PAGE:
As luck would have it, our last day in Yaounde was the Cameroon vs Togo World Cup qualifying soccer match. How could we miss a chance to see 40,0000 passionate Cameroonians in one venue? Cameroon won 3-0 and the favorite son, Eto was applauded wildly. The enormous crowd was enthusiastic but not out of control; everyone stood when a goal was scored but orderly sat down afterwards. The half time show featured 100’s of women dancing, of course, African style – great fun.
During all of our travels, it was wonderful to meet other Peace Corps volunteers. They are a great group, so supportive of one another as they are all in this together! Check out the photos below for those we met.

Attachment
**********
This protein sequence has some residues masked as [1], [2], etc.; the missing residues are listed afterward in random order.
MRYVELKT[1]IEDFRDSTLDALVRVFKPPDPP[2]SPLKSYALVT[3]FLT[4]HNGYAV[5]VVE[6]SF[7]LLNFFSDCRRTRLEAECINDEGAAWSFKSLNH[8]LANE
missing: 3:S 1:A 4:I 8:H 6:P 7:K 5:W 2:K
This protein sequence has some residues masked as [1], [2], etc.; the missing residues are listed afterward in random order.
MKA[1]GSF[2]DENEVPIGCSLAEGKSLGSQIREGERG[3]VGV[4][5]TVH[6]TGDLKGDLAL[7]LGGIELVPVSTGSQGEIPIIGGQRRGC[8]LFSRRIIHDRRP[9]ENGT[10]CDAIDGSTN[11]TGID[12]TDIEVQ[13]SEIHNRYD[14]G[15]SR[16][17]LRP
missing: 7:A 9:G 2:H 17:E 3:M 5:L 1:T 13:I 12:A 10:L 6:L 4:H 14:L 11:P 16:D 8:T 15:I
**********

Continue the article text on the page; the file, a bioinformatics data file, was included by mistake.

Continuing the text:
Through it all, Allison was the consummate tour guide, arranger of everything, our tireless translator who was ready for a deserved rest when we left! Daughter and parents – this trip was the epitome of total role reversal. Thank you for all of it, Allison ……..and for all her friends in Cameroon. We will never forget it.
Allison’s counterpart, Bourdier had us over to his house for dinner with his girlfriend, her daughter and Allison’s postmate, Claire
a corner of Allison’s living room. She had all the furniture made for a ridiculously cheap price.
another corner of Allison’s living room – it’s huge!
Allison’s bedroom with her mosquito net
A little food market near Allison’s house
Allison and Dick walking on a typical road in Meiganga filled with ruts and potholes
Imagine riding a moto over these ruts (made worse by the rainy season)